Principle 3 (Limits to the right of non-disclosure)
a. The right of journalists not to disclose information identifying a source must not be subject to other restrictions than those mentioned in Article 10, paragraph 2 of the Convention. In determining whether a legitimate interest in a disclosure falling within the scope of Article 10, paragraph 2 of the Convention outweighs the public interest in not disclosing information identifying a source, competent authorities of member states shall pay particular regard to the importance of the right of non-disclosure and the pre-eminence given to it in the case-law of the European Court of Human Rights, and may only order a disclosure if, subject to paragraph b, there exists an overriding requirement in the public interest and if circumstances are of a sufficiently vital and serious nature.
b. The disclosure of information identifying a source should not be deemed necessary unless it can be convincingly established that:
i. reasonable alternative measures to the disclosure do not exist or have been exhausted by the persons or public authorities that seek the disclosure, and
ii. the legitimate interest in the disclosure clearly outweighs the public interest in the non-disclosure, bearing in mind that:
- an overriding requirement of the need for disclosure is proved,
- the circumstances are of a sufficiently vital and serious nature,
- the necessity of the disclosure is identified as responding to a pressing social need, and
- member states enjoy a certain margin of appreciation in assessing this need, but this margin goes hand in hand with the supervision by the European Court of Human Rights.
c. The above requirements should be applied at all stages of any proceedings where the right of non-disclosure might be invoked.
Principle 4 (Alternative evidence to journalists' sources)
In legal proceedings against a journalist on grounds of an alleged infringement of the honour or reputation of a person, authorities should consider, for the purpose of establishing the truth or otherwise of the allegation, all evidence which is available to them under national procedural law and may not require for that purpose the disclosure of information identifying a source by the journalist.
Principle 5 (Conditions concerning disclosures)
a. The motion or request for initiating any action by competent authorities aimed at the disclosure of information identifying a source should only be introduced by persons or public authorities that have a direct legitimate interest in the disclosure.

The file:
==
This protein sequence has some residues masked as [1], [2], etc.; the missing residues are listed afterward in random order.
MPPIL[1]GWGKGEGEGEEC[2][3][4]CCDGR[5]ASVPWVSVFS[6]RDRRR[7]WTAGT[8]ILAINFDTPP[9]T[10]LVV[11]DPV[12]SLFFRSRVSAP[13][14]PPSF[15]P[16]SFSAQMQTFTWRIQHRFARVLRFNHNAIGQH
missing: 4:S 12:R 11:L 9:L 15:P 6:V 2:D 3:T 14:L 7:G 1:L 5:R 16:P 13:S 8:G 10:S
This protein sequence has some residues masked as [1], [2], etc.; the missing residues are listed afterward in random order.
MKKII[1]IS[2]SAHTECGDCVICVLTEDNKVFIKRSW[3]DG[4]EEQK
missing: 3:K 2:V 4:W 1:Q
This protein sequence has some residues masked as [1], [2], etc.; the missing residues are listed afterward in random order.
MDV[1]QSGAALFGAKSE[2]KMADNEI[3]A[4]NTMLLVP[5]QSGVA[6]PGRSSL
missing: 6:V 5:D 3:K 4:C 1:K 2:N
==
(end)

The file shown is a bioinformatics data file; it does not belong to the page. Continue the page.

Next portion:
b. Journalists should be informed by the competent authorities of their right not to disclose information identifying a source as well as of the limits of this right before a disclosure is requested.
c. Sanctions against journalists for not disclosing information identifying a source should only be imposed by judicial authorities during court proceedings which allow for a hearing of the journalists concerned in accordance with Article 6 of the Convention.
d. Journalists should have the right to have the imposition of a sanction for not disclosing their information identifying a source reviewed by another judicial authority.
e. Where journalists respond to a request or order to disclose information identifying a source, the competent authorities should consider applying measures to limit the extent of a disclosure, for example by excluding the public from the disclosure with due respect to Article 6 of the Convention, where relevant, and by themselves respecting the confidentiality of such a disclosure.
Principle 6 (Interception of communication, surveillance and judicial search and seizure)
a. The following measures should not be applied if their purpose is to circumvent the right of journalists, under the terms of these principles, not to disclose information identifying a source:
i. interception orders or actions concerning communication or correspondence of journalists or their employers,
ii. surveillance orders or actions concerning journalists, their contacts or their employers, or
iii. search or seizure orders or actions concerning the private or business premises, belongings or correspondence of journalists or their employers or personal data related to their professional work.
b. Where information identifying a source has been properly obtained by police or judicial authorities by any of the above actions, although this might not have been the purpose of these actions, measures should be taken to prevent the subsequent use of this information as evidence before courts, unless the disclosure would be justified under Principle 3.
Principle 7 (Protection against self-incrimination)
The principles established herein shall not in any way limit national laws on the protection against self-incrimination in criminal proceedings, and journalists should, as far as such laws apply, enjoy such protection with regard to the disclosure of information identifying a source.